With all the health risks associated with synthetic supplements out there, its a no-brainer that you want to get iodine naturally. And there is one great natural source of iodine that I want to bring to your attention. The source is… Spirulina!
Yes spirulina. If you are unfamiliar with what this is, it is called a blue-green algae but is actually a cyanobacteria that is becoming more and more popular in the recent years due to its numerous health benefits. It is considered the most nutrient dense food on the planet and holds several records for nutrient concentration.
But what I want to bring to your attention here is that spirulina is NOT a very good source of iodine. Sure it contains iodine, and plenty of it, but I do not recommend that you supplement spirulina for this reason and I will get into the details below.
Anyways, lets get into things and first take a look at how much iodine is recommended.
How Much Iodine Is Recommended?
According to the US Department of Health and Human Services’ National Institutes of Health, these are the iodine amounts that one should be trying consume on a daily basis
The majority of you are going to be wanting to try to consume as close to 150mcg a day as possible. This accounts for both males and females that are over the age of 14. The only exception is women that are pregnant and/or lactating, which need a much higher doses due to loss of nutrients.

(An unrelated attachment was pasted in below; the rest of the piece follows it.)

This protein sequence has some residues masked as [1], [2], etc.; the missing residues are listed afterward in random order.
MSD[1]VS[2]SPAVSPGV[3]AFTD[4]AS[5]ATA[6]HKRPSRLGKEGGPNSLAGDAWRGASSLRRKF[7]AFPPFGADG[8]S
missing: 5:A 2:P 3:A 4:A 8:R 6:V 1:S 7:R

Now that you know how much is recommended you need to know how much you can get from spirulina.
How Much Iodine In Spirulina?
The amount of iodine in spirulina varies greatly, and when I say greatly I mean it. Some reports suggest that it can vary thousands of micrograms per serving. And as you can imagine, this is a major problem.
The variance has to do with a lot of things. But one of the main reasons is whether or no the spirulina is grown in sea water or fresh water.
It would be fine if every spirulina retailer had “iodine content” labeled on their bottles. This would at least let you know what you are getting. But the problem is that they don’t. No one has iodine labeled on the packaging and I think this is a major problem.
There is only one retailer that I have found that tests for iodine content. And that is Nutrex Hawaii. They claim that their Hawaiian Spirulina Pacifica contains only 15mcg of iodine per every 3g serving. This would mean that you only get 10% of your daily iodine dose per serving and it is safe for people with hypothyroidism.
If You Want A Trustworthy Source of Iodine Go Elsewhere
The bottom line is that spirulina is not a reliable source of iodine. You will have no idea how much iodine you are getting with most of the spirulina supplements out there.
There are much better and more reliable sources of iodine that are all natural. Here is a list from the National Institutes of Health (not all listed are natural foods)